Name: TERESA GIUDICE
Register Number: 65703-050
Released On: 02/05/2016
Name: RICHARD HATCH
Register Number: 05559-070
Released On: 12/12/2011
When someone is convicted of a state crime — which is much more common than a federal crime — they are being held in the custody of the state’s department of corrections. In 2020, approximately 1.3 million inmates in the United States were incarcerated in state prisons.
To search for an inmate who is being held in a state prison, you have to know what state they were convicted in. The state DOC databases only include current inmates and those who are on parole. Inmates who have served their sentence and who are no longer on parole can’t be found in the database.
For example, I am no longer in the Missouri DOC database since I have walked down my paper and am no longer on parole.
You can find notorious inmates in the DOC database, like Jodi Arias in Arizona. If you go into the Arizona DOC inmate search, type in Arias, J, and select “female” to get this result:
If you visit the California DOC website, and search for convicted killer Scott Peterson, this is the result you would get:
The information displayed below is subject to change and may update daily
|Inmate Name||PETERSON, SCOTT LEE|
|Current Location||San Quentin State Prison|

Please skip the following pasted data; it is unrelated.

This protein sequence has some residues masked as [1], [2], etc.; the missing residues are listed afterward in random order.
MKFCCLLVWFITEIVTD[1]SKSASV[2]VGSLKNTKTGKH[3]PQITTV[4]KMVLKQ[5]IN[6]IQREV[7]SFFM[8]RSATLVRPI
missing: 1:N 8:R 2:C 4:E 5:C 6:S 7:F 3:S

|Parole Eligible Date (Month/Year)||CONDEMNED|
|Parole Eligible Date Information||The inmate shown above is serving a death sentence and is, therefore, not eligible for parole consideration.|
|Additional Information||VICTIM NOTIFICATION: Victims who wish to request services must register with CDCR’s Office of Victim and Survivor Rights and Services. For further information, or to inquire about court ordered restitution, please visit CDCR’s Office of Victim and Survivor Rights and Services website or call toll-free 1-877-256-6877|
If you know the state your inmate was convicted in, simply type that state’s name into Google followed by inmate search. So, if you are looking for someone in Colorado, simply type “Colorado Inmate Search” into Google. The first result is the Colorado DOC inmate locator.
As long as you know the inmate’s first and last name, you should be able to find them. Every state has a DOC database that you should be able to search whenever you are looking for information.
Now, I have heard of situations where an inmate can get “lost” in the database. Maybe they were transferred from one facility to another, and the information isn’t coming up in the search. If you have trouble finding where your inmate is being held, call the state DOC office and ask for assistance.